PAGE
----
Beit Midrash

  • Shabbat and Holidays
  • The Seder Night
To dedicate this lesson

The Torah study is dedicated in the memory of

Yaakov Ben Behora

Hastening the Redemption on Seder Night

In the wake of Napoleon's fall, the Seer of Lublin tried to hasten the final redemption. The time chosen by him to do this was Seder Night, for, in the words Sages, “In Nisan they were redeemed, and in Nisan they will be redeemed in the future.”


Rabbi Aryeh Hendler

Chassidic Jews relate that in the year 5574 (1814), when Napoleon's fall and subsequent sentence to Elba Island became known to the world, the Jews of Poland, who had been waiting with great anticipation for the advent of the Messiah, felt as if their expectations had been dashed before their very eyes. All of their glittering hopes of Gog and Magog and the Messianic Age vanished into the abyss and despair began to grip their hearts. The nation of Israel was already exhausted under the yoke of the Exile and the weight of its terrible decrees, and after these events, which shook the earth's foundations, they yearned for freedom and respite.

Legend has it that the Seer of Lublin viewed this as the right time to expedite the final redemption. It was springtime, before Passover, and, as our sages teach, "In Nisan (the Hebrew month which corresponds to the beginning of spring) Israel was redeemed and in Nisan Israel will again be redeemed in the future." The Seer of Lublin received the assistance of three sages - R' Isaac'l of Kalov, "the Holy Jew," and R' Mordecai of Chernobyl - who would also devote themselves in the necessary manner and help him bring the Messiah.

On the first night of Passover, during the course of the Seder, as the the Seer and his students sat in unification and mitigating rectification, the Rebbe suddenly said, "Everything is ruined. The wife of the Holy Jew, Sheindel, is ill-treating her husband, violating the joy of the holiday and preventing him from occupying himself with the hastening of the redemption. R' Isaac'l from Kalov is relating the Hagadah in Hungarian, and in Chernobyl the Afikoman is lost and they are busy looking for it.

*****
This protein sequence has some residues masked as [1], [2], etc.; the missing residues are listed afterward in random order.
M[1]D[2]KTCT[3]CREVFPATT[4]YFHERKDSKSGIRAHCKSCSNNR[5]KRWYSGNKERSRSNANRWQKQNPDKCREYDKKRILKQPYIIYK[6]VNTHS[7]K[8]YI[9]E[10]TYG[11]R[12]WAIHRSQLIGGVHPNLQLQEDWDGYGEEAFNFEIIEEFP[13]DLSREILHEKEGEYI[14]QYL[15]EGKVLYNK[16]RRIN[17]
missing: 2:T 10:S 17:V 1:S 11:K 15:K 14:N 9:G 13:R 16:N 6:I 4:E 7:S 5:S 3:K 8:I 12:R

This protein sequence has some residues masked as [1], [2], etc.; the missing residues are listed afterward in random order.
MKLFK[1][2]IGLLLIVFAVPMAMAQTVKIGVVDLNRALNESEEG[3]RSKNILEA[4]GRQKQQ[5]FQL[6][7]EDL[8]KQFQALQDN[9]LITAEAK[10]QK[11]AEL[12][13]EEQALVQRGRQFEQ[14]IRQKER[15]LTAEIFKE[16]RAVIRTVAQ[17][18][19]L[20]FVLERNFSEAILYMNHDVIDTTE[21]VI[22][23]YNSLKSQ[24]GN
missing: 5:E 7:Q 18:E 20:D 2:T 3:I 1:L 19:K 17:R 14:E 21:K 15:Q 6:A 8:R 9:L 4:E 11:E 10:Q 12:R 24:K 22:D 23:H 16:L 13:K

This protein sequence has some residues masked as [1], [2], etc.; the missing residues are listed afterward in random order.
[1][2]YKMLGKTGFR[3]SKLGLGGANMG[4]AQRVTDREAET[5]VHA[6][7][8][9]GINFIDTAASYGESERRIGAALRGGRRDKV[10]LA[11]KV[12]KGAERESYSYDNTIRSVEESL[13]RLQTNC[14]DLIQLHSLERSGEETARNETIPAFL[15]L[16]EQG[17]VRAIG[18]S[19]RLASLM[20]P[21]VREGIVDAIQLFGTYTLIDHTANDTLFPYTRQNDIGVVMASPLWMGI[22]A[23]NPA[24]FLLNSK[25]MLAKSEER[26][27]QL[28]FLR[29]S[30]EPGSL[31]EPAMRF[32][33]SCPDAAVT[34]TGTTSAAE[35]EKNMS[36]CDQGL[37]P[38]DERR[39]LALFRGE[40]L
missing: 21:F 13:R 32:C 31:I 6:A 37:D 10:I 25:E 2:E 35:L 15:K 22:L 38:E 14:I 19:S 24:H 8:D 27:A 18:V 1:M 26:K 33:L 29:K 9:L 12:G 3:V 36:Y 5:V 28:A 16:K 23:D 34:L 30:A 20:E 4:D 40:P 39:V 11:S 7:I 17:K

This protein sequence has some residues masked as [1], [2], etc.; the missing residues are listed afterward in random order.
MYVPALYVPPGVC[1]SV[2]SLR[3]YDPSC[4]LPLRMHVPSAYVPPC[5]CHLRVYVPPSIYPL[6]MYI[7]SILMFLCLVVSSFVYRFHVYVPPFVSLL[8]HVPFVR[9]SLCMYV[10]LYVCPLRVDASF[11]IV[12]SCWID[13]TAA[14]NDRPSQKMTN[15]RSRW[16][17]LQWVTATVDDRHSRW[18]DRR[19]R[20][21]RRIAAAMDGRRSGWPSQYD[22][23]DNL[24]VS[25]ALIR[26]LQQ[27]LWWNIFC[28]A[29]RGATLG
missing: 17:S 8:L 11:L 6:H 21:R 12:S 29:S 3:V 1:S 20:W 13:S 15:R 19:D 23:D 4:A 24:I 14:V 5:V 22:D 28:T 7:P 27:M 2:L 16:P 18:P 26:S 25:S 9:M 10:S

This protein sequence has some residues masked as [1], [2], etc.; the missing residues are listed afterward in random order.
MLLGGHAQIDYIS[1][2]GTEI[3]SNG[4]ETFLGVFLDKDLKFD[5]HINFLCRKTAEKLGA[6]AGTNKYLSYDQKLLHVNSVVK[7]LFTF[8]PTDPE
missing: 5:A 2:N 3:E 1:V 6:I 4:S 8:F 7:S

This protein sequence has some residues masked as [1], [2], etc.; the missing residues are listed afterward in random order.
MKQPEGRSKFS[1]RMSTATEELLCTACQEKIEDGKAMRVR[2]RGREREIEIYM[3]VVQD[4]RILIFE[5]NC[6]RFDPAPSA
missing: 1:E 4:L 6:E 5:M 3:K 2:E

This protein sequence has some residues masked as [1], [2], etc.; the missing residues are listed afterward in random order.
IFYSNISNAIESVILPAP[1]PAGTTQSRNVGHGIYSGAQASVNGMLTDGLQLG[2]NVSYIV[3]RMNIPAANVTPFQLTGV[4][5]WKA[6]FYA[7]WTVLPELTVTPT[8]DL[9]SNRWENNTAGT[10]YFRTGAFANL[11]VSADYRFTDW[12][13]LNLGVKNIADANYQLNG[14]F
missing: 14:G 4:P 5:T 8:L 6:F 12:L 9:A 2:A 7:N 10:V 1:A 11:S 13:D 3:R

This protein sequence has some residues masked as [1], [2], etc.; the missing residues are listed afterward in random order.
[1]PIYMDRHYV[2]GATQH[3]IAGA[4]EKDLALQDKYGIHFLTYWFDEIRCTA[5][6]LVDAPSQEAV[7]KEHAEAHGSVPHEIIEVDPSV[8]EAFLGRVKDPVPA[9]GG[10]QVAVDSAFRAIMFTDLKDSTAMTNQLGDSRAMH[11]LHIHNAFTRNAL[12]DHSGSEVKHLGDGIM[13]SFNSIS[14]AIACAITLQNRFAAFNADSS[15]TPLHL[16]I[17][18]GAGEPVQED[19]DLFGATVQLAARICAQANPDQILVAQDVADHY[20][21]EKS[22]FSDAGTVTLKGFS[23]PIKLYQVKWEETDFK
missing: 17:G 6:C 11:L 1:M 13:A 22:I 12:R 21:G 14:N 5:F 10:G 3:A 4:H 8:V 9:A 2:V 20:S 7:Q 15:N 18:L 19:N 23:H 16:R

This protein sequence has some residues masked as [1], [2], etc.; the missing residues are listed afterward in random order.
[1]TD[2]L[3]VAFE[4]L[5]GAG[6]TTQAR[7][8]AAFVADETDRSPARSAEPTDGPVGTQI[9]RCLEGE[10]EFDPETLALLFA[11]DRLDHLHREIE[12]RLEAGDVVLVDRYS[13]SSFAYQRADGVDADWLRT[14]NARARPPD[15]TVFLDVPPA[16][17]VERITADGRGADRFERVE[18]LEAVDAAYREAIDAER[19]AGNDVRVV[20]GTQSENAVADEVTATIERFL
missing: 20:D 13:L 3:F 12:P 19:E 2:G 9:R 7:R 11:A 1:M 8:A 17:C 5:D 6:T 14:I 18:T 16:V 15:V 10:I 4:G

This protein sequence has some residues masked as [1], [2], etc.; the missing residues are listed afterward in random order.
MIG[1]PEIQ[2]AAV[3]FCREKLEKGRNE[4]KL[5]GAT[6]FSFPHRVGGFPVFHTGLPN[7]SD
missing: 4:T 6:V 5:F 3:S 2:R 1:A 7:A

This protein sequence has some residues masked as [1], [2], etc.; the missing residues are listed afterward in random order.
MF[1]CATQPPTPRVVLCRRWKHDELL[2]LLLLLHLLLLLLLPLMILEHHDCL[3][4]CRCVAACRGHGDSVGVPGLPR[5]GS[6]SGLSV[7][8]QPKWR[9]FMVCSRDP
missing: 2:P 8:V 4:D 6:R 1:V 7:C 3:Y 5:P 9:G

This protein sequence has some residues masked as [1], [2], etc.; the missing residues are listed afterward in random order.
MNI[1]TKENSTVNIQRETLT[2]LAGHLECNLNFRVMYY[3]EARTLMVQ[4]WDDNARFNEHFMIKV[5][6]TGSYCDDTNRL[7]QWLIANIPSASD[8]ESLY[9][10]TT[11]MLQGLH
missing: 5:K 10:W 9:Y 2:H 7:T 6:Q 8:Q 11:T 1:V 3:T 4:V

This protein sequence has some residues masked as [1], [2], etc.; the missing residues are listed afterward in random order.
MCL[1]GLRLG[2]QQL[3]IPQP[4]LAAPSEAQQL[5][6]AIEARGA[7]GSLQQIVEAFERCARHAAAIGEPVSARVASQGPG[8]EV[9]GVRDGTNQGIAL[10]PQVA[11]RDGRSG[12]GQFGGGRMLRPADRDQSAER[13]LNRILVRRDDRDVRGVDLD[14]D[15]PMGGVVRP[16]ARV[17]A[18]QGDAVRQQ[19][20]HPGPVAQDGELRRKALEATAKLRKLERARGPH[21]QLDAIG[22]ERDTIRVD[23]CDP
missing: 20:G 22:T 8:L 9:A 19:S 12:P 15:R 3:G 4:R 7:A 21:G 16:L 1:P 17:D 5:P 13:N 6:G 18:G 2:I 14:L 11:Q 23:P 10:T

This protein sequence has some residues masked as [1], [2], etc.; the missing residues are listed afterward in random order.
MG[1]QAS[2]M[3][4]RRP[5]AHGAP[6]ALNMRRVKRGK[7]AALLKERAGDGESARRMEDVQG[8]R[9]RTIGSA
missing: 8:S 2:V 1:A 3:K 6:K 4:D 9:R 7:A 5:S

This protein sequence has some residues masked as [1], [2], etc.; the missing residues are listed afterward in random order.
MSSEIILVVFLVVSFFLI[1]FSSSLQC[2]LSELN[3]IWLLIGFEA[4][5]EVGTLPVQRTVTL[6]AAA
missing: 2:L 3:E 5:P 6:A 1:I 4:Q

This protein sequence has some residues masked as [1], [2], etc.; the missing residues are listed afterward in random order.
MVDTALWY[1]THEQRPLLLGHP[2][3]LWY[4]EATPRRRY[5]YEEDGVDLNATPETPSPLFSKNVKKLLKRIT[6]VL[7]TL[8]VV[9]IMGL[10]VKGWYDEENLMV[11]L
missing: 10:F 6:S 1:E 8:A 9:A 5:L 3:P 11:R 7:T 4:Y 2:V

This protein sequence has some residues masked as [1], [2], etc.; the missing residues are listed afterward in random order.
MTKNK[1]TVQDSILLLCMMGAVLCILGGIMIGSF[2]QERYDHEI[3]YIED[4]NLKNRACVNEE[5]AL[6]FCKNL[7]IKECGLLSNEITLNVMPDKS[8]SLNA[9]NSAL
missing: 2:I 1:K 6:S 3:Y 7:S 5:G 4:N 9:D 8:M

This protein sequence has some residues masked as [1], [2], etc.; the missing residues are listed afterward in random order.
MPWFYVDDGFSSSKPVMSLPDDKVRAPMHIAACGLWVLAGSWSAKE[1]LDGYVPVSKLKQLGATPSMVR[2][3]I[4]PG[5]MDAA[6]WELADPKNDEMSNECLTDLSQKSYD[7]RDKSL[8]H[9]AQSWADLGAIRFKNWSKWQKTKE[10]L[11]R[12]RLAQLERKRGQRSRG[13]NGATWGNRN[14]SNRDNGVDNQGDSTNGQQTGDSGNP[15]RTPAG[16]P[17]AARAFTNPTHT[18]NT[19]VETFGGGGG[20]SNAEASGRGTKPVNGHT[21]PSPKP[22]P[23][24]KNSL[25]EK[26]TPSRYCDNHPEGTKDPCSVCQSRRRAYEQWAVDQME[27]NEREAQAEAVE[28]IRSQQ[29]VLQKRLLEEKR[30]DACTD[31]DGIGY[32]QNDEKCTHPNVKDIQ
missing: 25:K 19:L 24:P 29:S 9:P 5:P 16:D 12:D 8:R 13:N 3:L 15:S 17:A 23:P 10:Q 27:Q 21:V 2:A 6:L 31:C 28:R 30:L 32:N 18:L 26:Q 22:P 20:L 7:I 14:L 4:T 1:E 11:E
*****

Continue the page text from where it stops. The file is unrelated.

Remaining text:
World Wars generally strengthened the desire of the Jews to experience the coming of the Messiah. The World War between Napoleon and Russia became a strong focal point in the lives of Jews, for it was played out within the view of many Jewish settlements. It is well known that there was disagreement between the leading rebbes of this period on the matter of who to side with, the Russians or the French.

And so, just as Jewish soldiers of the warring armies found themselves pit against one another on the battlefield, so did Israel's spiritual leaders find themselves at war amongst themselves in the spiritual arena - some lending spiritual support to the Czar, others giving spiritual support to Napoleon. Napoleon's defeat spelled disappointment to those who believed that the great battle of Gog and Magog was playing itself out before their very eyes. During these moments of crisis, the Seer of Lublin tried, on a practical level, to hasten the final redemption.

The time chosen by him to do this was Seder Night. The adage of the Sages, "In Nisan they were redeemed, and in Nisan they will again be redeemed in the future," teaches us of a certain periodicy in the yearly cycle, periodicy of a time which is capable of bringing the redemption. During these days, the power of redemption is awakened, most clearly on Seder Night, the night on which we recall with our own mouths the complete story of the Exodus. The Seer of Lublin does not carry this out alone; he is aided by three other pious rabbis. The joint efforts of these righteous men can bring the complete redemption.

Everything failed as a result of three different events which took place separately in the homes of these three righteous men. Each of these events has symbolic significance. From Chassidic stories, it is well known that the wife of "the Holy Jew" was a hard woman. Violation of peace in the home on Seder Night has symbolic significance in view of the fact that the redemption is often portrayed as a meeting between husband and wife. This disturbance of peace in the home, then, teaches us that, apparently, we must remain in the Exile.

The reading of the Hagadah by R' Isaac'l of Kalov in Hungarian recalls the words of the Sages regarding the Children of Israel who were redeemed from Egypt by merit of the fact that they did not change their names, their dress, or their language. A change of language symbolizes the fact that, apparently, the Exile still has control over the Jewish People, and an end to the tribulations has not yet arrived.

The Afikoman also has symbolic importance in relation to the redemption. The Afikoman symbolizes the end of the Seder, and, conceptually, the final stage of the redemption. The fact that the Afikoman was lost teaches us that, apparently, we have not yet arrived at the final redemption. Apparently, we must continue to wait for the end of the process.

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